Figure 3. Spindle afferents could not be definitively classified using measures of dynamic sensitivity.

A and B. The slope of the linear regression of DI over the 3 stretch speeds tested was calculated at all 3 stretch lengths and shown for 24°C (A) and 34°C (B). No bimodal distribution was observed, though there was the largest variation in response at the largest stretch length. The response of a subset of the animals (n = 13) to a larger stretch length at 34°C (10% Lo) is shown stacked in black associated with values obtained at 7.5% Lo. No additional separation was observed at even this extreme length. The DP vs. TS responses of the 25% of the units with the highest (open circles), middle 50% (gray circles), and bottom 25% (black circles) slopes of DI are plotted at 24°C (C) and 34°C (D).

Response to Sinusoidal Vibration

Another measure of how sensitive spindle afferents are to dynamic length changes is how well they can entrain to vibrations. Responses to vibration were recorded from 13 units in 12 animals at 24°C and 15 units in 12 animals at 34°C. In total, the units were tested with 9 s of 16 different vibrations comprised of 4 different peak-to-peak amplitudes (5 µm, 25 µm, 50 µm, 100 µm) at 4 different frequencies (10 Hz, 25 Hz, 50 Hz, and 100 Hz).

In response to vibration we observed a few types of characteristic responses (Fig. 1 D-G). Some units increased their firing in response to vibration, but did not follow a specific pattern. Some could not fire fast enough to entrain 1:1 but entrained to a subharmonic (i.e. 1:2, Fig. 1E). Entrainment to a subharmonic occurred at 25, 50, and 100 Hz at 24°C and was quite common, with ∼60% of the units in 100 Hz vibrations of amplitudes greater than 25 µm entraining to a subharmonic. At 34°C, subharmonic entrainment was rarely seen at 50 Hz and fairly common at 100 Hz (up to 60% of the units). Some units fired multiple times per cycle at the 10 and 25 Hz frequencies at 34°C (Fig. 1F). Entrainment to 10 Hz frequency in body temperature was rarely seen and would have required a large decrease in firing frequency from an average resting discharge of ∼32 imp/s. Perfect entrainment occurred when the unit fired 1:1 during the same time in the vibration cycle (Fig. 1G). Units could entrain to vibration by either increasing or decreasing their resting firing frequency as shown in Figure 4. Some units could entrain to frequencies both above and below their resting discharge.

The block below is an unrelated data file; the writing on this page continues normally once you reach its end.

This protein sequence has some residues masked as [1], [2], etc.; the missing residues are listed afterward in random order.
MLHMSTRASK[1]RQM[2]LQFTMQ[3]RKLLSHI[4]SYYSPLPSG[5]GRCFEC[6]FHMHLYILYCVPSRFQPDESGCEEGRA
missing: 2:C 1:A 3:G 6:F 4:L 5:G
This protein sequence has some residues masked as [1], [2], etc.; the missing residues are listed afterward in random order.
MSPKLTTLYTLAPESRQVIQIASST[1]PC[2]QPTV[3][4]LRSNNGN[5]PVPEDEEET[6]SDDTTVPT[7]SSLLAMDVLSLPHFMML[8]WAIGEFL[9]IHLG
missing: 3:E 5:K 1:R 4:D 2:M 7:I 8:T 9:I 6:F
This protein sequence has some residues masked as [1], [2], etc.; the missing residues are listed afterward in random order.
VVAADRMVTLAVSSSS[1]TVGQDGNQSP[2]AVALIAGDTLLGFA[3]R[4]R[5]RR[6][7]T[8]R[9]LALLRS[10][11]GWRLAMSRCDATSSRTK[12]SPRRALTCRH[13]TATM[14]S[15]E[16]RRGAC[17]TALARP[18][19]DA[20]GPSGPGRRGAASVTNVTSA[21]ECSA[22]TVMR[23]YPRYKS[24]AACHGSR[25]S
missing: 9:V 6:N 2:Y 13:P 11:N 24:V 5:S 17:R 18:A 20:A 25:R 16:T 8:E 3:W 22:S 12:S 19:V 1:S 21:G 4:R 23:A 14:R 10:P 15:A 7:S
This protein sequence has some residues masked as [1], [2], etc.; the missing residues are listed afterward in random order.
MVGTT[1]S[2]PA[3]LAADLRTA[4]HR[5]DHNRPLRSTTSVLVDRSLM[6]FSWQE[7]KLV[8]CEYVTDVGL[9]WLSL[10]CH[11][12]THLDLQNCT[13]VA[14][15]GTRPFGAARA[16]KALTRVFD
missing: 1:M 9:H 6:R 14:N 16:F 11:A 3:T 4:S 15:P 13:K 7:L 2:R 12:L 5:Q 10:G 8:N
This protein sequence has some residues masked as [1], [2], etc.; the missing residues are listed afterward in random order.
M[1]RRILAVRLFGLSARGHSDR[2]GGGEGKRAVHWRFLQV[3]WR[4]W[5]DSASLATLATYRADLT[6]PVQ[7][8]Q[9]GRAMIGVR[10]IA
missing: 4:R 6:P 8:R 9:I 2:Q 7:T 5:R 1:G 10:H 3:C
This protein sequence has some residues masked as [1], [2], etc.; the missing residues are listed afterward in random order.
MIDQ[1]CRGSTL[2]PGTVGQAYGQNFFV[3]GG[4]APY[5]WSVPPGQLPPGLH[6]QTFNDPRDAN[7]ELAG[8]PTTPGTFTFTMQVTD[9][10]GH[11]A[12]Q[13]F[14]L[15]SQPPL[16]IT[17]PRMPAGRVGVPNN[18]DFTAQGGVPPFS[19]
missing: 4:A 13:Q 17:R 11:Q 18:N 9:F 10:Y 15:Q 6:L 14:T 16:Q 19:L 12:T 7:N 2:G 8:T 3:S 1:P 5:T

Figure 4. Frequency range of entrainment for individual units.

Frequency entrainment ranges for individual units are shown at 24°C (A) and 34°C (B). Each bar represents an individual unit and covers the frequency range that unit could entrain to. The patterns of the bar signify the number of frequencies the unit can entrain to (black  = 4, gray  = 3, hatched  = 2, white  = 1). The unit’s baseline resting discharge is shown in Hz in the bar.

The percentage of units that entrained to vibration is shown in Table 1. All units entrained 1:1 to at least 1 of the 16 vibrations tested. At both temperatures as the amplitude of vibration increased, the number of units that entrained to the vibration also increased (Table 1). Units had preferred frequencies of vibration and few units could respond to more than 2 different frequencies of vibration. At 24°C, 1 unit responded to all 4 frequencies, 3 units responded to 3 frequencies, 3 units to 2 frequencies, and 6 units only responded to one frequency (Fig. 4A). At 34°C, 1 unit could respond to 4 frequencies, 2 to 3 frequencies, 7 to 2 frequencies, and 4 to only 1 frequency (Fig. 4B). In general, units entrained to the frequencies nearest to their baseline frequency (shown in Fig. A–B), though the unit that had the highest range of response at both temperatures also had a relatively low baseline firing rate. Units at 24°C preferentially entrained to low frequencies of vibration (10 and 25 Hz) and at 34°C to the higher frequencies (especially 50 Hz). At 34°C, only one unit entrained 1:1 to a 10 Hz vibration, but the percentage of units that entrained with multiple spikes per cycle is shown in parentheses in Table 1.